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Barbacoan languages

Barbacoan
Geographic
distribution
Colombia and Ecuador
Linguistic classificationOne of the world's primary language families
Subdivisions
Glottologbarb1265[1]
Barbacoan languages.png
Barbacoan language at present, and probable areas in the 16th century:
1 Guambiano
2 Totoró
3 Barbacoa (†)
4 Sindagua (†?)
5 Awá Pit
6 Pasto-Muellama (†?)
7 Cha'palaachi
8 Tsáfiki
9 Caranqui (†?)

Barbacoan (also Barbakóan, Barbacoano, Barbacoana) is a language family spoken in Colombia and Ecuador.

Genealogical relations

The Barbacoan languages may be related to the Páez language. Barbacoan is often connected with the Paezan languages (including Páez); however, Curnow (1998) shows how much of this proposal is based on misinterpretation of an old document of Douay (1888). (See: Paezan languages.)

Other more speculative larger groupings involving Barbacoan include the Macro-Paesan "cluster", the Macro-Chibchan stock, and the Chibchan-Paezan stock.

Language contact

Jolkesky (2016) notes that there are lexical similarities with the Atakame, Cholon-Hibito, Kechua, Mochika, Paez, Tukano, Umbra, and Chibchan (especially between Guaymí and Southern Barbacoan branches) language families due to contact.[2]

Languages

Barbacoan consists of 6 languages:

  • Northern
  • Awan (also known as Awa or Pasto)
  • Awa Pit (also known as Cuaiquer, Coaiquer, Kwaiker, Awá, Awa, Telembi, Sindagua, Awa-Cuaiquer, Koaiker, Telembí)
  • Pasto–Muellama
  • Pasto (also known as Past Awá) (†)
  • Muellama (also known as Muellamués, Muelyama) (†)
  • Coconucan (also known as Guambiano–Totoró)
  • Guambiano (also known as Mogües, Moguez, Mogés, Wam, Misak, Guambiano-Moguez, Wambiano-Mogés, Moguex)
  • Totoró (also known as Polindara)
  • Coconuco (also known as Kokonuko, Cauca, Wanaka) (†)
  • Southern ? (Cayapa–Tsafiki)
  • Caranqui (also known as Cara, Kara, Karanki, Imbaya) (†)
  • Cha’palaa (also known as Cayapa, Chachi, Kayapa, Nigua, Cha’palaachi)
  • Tsafiki (also known as Colorado, Tsafiqui, Tsáfiki, Colorado, Tsáchela, Tsachila, Campaz, Colima)

Pasto, Muellama, Coconuco, and Caranqui are now extinct.

Pasto and Muellama are usually classified as Barbacoan, but the current evidence is weak and deserves further attention. Muellama may have been one of the last surviving dialects of Pasto (both extinct, replaced by Spanish) — Muellama is known only by a short wordlist recorded in the 19th century. The Muellama vocabulary is similar to modern Awa Pit. The Cañari–Puruhá languages are even more poorly attested, and while often placed in a Chimuan family, Adelaar (2004:397) thinks they may have been Barbacoan.

The Coconucan languages were first connected to Barbacoan by Daniel Brinton in 1891. However, a subsequent publication by Henri Beuchat and Paul Rivet placed Coconucan together with a Paezan family (which included Páez and Paniquita) due a misleading "Moguex" vocabulary list. The "Moguex" vocabulary turned out to be a mix of both Páez and Guambiano languages (Curnow 1998). This vocabulary has led to misclassifications by Greenberg (1956, 1987), Loukotka (1968), Kaufman (1990, 1994), and Campbell (1997), among others. Although Páez may be related to the Barbacoan family, a conservative view considers Páez a language isolate pending further investigation. Guambiano is more similar to other Barbacoan languages than to Páez, and thus Key (1979), Curnow et al. (1998), Gordon (2005), and Campbell (2012)[3] place Coconucan under Barbacoan. The moribund Totoró is sometimes considered a dialect of Guambiano instead of a separate language, and, indeed, Adelaar & Muysken (2004) state that Guambiano-Totoró-Coconuco is best treated as a single language.

The Barbácoa (Barbacoas) language itself is unattested, and is only assumed to be part of the Barbacoan family. Nonetheless, it has been assigned an ISO code, though the better-attested and classifiable Pasto language has not.

Loukotka (1968)

Below is a full list of Barbacoan language varieties listed by Loukotka (1968), including names of unattested varieties.[4]

Barbacoa group
  • Barbácoa of Colima - extinct language once spoken on the Iscuandé River and Patia River, Nariño department, Colombia. (Unattested.)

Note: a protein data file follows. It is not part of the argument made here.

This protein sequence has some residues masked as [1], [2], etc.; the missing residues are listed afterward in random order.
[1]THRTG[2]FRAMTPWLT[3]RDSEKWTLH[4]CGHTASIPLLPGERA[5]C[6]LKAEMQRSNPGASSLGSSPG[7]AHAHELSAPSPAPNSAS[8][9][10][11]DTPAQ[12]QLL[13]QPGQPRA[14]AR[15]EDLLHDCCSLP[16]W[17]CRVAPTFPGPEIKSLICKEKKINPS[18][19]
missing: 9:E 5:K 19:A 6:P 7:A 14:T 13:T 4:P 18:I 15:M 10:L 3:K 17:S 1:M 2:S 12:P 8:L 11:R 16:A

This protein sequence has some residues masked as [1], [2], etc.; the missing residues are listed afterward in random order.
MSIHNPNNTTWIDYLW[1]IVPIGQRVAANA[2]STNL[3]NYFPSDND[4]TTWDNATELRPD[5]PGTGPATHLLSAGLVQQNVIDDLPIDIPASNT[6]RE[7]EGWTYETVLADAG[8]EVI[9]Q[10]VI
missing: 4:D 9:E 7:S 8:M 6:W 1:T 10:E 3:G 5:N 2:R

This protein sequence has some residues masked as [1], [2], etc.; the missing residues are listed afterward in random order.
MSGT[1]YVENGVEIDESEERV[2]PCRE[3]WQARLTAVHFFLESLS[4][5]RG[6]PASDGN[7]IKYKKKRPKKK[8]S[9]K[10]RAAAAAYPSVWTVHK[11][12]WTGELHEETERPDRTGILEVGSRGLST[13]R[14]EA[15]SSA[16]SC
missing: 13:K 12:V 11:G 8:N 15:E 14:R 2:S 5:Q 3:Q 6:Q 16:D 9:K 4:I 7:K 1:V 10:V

• Pius - extinct language once spoken around the Laguna Piusbi, in the Nariño region. (Unattested.)
  • Iscuandé - extinct language once spoken on the Iscuandé River in the Nariño region. (Unattested.)
  • Tumaco - extinct language once spoken around the modern city of Tumaco, department of Nariño. (Unattested.)
  • Guapi - extinct language once spoken on the Guapi River, department of Cauca. (Unattested.)
  • Cuaiquer / Koaiker - spoken on the Cuaiquer River in Colombia.
  • Telembi - extinct language once spoken in the Cauca region on the Telembi River. (Andre 1884, pp. 791–799.)
  • Panga - extinct language once spoken near the modern city of Sotomayor, Nariño department. (Unattested.)
  • Nulpe - extinct language once spoken in the Nariño region on the Nulpe River. (Unattested.)
  • Cayápa / Nigua - language spoken now by a few families on the Cayapas River, Esmeraldas province, Ecuador.
  • Malaba - extinct language once spoken in Esmeraldas province on the Mataje River. (Unattested.)
  • Yumbo - extinct language once spoken in the Cordillera de Intag and the Cordillera de Nanegal, Pichincha province, Ecuador. The population now speaks only Quechua. (Unattested.)
  • Colorado / Tsachela / Chono / Campaz / Satxíla / Colime - language still spoken on the Daule River, Vinces River, and Esmeraldas River, provinces of Santo Domingo de los Tsáchilas and Los Ríos, Ecuador.
  • Colima - extinct language once spoken on the middle course of the Daule River, Guayas province. (Unattested.)
  • Cara / Caranqui / Imbaya - extinct language once spoken in the province of Imbabura and on the Guayllabamba River, Ecuador. The population now speaks Spanish or Quechua.
  • Sindagua / Malla - extinct language once spoken on the Tapaje River, Iscuandé River, Mamaonde River, and Patia River, department of Nariño, Colombia. (H. Lehmann 1949; Ortiz 1938, pp. 543–545, each only a few patronyms and toponyms.)
  • Muellama - extinct language of the Nariño region, once spoken in the village of Muellama.
  • Pasta - extinct language once spoken in Carchi province, Ecuador, and in the department of Nariño in Colombia around the modern city of Pasto, Colombia.
  • Mastele - extinct language once spoken on the left bank of the Guaitara River near the mouth, department of Nariño. (Unattested.)
  • Quijo - once spoken on the Napo River and Coca River, Oriente province, Ecuador. The tribe now speaks only Quechua. (Ordónez de Ceballos 1614, f. 141-142, only three words.)
  • Mayasquer - extinct language once spoken in the villages of Mayasquer and Pindical, Carchi province, Ecuador. The present population speaks only Quechua. (Unattested.)
Coconuco group
  • Coconuco - language spoken by a few families at the sources of the Cauca River, department of Cauca, Colombia.